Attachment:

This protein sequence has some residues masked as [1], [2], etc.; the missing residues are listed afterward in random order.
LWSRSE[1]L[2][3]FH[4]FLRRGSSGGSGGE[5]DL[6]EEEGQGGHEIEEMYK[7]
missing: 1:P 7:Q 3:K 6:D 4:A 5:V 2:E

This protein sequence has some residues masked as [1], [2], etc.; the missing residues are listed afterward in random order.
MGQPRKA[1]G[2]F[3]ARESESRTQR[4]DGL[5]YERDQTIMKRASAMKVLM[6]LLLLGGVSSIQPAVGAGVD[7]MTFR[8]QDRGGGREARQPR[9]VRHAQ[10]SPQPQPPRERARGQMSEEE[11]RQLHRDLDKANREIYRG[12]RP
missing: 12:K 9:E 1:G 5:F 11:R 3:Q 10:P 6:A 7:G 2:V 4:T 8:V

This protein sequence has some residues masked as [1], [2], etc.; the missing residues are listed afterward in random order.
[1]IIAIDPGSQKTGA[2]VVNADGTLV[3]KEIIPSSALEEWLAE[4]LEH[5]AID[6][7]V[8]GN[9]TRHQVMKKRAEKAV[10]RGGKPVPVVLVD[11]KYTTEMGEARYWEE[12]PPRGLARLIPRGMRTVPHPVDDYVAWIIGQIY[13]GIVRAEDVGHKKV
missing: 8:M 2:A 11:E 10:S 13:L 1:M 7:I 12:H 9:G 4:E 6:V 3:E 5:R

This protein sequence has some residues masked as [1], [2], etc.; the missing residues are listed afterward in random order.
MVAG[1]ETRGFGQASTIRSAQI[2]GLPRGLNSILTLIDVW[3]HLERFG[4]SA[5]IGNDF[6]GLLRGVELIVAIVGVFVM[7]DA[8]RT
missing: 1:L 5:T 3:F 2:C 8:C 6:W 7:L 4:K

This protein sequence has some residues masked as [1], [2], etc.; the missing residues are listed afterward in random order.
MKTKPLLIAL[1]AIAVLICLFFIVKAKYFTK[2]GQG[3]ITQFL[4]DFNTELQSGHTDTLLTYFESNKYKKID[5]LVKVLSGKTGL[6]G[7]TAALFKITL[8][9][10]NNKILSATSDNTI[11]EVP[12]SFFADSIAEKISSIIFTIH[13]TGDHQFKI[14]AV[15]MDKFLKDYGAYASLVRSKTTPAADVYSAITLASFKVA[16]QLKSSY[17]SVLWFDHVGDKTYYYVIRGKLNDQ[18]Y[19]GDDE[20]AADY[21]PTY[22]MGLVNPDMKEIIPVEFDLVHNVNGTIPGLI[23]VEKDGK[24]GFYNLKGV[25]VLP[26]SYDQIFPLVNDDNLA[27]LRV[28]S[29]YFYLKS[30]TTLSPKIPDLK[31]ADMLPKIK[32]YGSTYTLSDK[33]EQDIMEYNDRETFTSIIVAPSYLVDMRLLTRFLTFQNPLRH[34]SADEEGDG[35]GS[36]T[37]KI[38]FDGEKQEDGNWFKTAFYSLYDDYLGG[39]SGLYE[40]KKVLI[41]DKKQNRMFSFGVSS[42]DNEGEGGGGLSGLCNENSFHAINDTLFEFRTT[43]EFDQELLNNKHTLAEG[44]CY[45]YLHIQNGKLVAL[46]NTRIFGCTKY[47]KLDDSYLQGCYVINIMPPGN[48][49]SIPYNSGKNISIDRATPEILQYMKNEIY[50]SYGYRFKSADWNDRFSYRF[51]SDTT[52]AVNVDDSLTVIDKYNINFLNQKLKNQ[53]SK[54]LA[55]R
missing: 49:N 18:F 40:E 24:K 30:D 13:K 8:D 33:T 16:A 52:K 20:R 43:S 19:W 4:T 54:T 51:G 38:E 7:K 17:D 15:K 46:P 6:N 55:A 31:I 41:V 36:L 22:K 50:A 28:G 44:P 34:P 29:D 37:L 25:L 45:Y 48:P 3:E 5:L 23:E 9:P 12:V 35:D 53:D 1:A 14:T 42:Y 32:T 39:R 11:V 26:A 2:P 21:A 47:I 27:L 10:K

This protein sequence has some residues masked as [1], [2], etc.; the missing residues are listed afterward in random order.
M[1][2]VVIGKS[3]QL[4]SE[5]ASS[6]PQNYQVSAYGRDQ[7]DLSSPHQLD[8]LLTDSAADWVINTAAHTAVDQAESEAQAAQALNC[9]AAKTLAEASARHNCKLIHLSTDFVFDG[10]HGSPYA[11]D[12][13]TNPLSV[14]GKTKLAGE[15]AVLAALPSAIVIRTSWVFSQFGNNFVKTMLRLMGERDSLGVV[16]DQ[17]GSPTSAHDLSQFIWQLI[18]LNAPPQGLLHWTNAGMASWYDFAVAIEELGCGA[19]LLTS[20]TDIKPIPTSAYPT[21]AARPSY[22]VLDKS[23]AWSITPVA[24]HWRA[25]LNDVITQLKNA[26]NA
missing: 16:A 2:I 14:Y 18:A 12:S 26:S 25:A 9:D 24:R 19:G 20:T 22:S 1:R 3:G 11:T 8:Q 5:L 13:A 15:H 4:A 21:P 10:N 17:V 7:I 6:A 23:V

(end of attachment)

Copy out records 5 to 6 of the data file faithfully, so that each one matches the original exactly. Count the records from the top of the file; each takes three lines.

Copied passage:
This protein sequence has some residues masked as [1], [2], etc.; the missing residues are listed afterward in random order.
MKTKPLLIAL[1]AIAVLICLFFIVKAKYFTK[2]GQG[3]ITQFL[4]DFNTELQSGHTDTLLTYFESNKYKKID[5]LVKVLSGKTGL[6]G[7]TAALFKITL[8][9][10]NNKILSATSDNTI[11]EVP[12]SFFADSIAEKISSIIFTIH[13]TGDHQFKI[14]AV[15]MDKFLKDYGAYASLVRSKTTPAADVYSAITLASFKVA[16]QLKSSY[17]SVLWFDHVGDKTYYYVIRGKLNDQ[18]Y[19]GDDE[20]AADY[21]PTY[22]MGLVNPDMKEIIPVEFDLVHNVNGTIPGLI[23]VEKDGK[24]GFYNLKGV[25]VLP[26]SYDQIFPLVNDDNLA[27]LRV[28]S[29]YFYLKS[30]TTLSPKIPDLK[31]ADMLPKIK[32]YGSTYTLSDK[33]EQDIMEYNDRETFTSIIVAPSYLVDMRLLTRFLTFQNPLRH[34]SADEEGDG[35]GS[36]T[37]KI[38]FDGEKQEDGNWFKTAFYSLYDDYLGG[39]SGLYE[40]KKVLI[41]DKKQNRMFSFGVSS[42]DNEGEGGGGLSGLCNENSFHAINDTLFEFRTT[43]EFDQELLNNKHTLAEG[44]CY[45]YLHIQNGKLVAL[46]NTRIFGCTKY[47]KLDDSYLQGCYVINIMPPGN[48][49]SIPYNSGKNISIDRATPEILQYMKNEIY[50]SYGYRFKSADWNDRFSYRF[51]SDTT[52]AVNVDDSLTVIDKYNINFLNQKLKNQ[53]SK[54]LA[55]R
missing: 49:N 18:F 40:E 24:K 30:D 13:K 8:D 33:T 16:A 52:K 20:R 43:S 19:W 4:T 54:T 51:G 38:E 7:K 17:D 15:K 46:P 6:N 55:A 31:I 41:V 36:L 22:K 50:A 28:G 44:P 34:P 29:D 37:L 25:L 45:Y 48:P 3:E 5:L 23:E 9:P 12:V 35:D 53:D 1:A 14:T 42:Y 32:T 39:R 11:V 26:A 2:P 21:A 47:I 27:L 10:K

This protein sequence has some residues masked as [1], [2], etc.; the missing residues are listed afterward in random order.
M[1][2]VVIGKS[3]QL[4]SE[5]ASS[6]PQNYQVSAYGRDQ[7]DLSSPHQLD[8]LLTDSAADWVINTAAHTAVDQAESEAQAAQALNC[9]AAKTLAEASARHNCKLIHLSTDFVFDG[10]HGSPYA[11]D[12][13]TNPLSV[14]GKTKLAGE[15]AVLAALPSAIVIRTSWVFSQFGNNFVKTMLRLMGERDSLGVV[16]DQ[17]GSPTSAHDLSQFIWQLI[18]LNAPPQGLLHWTNAGMASWYDFAVAIEELGCGA[19]LLTS[20]TDIKPIPTSAYPT[21]AARPSY[22]VLDKS[23]AWSITPVA[24]HWRA[25]LNDVITQLKNA[26]NA
missing: 16:A 2:I 14:Y 18:A 12:S 26:S 25:A 9:D 24:R 19:G 20:T 22:S 1:R 3:G 11:T 8:Q 5:L 13:A 15:H 4:A 21:P 10:N 17:V 7:I 6:A 23:V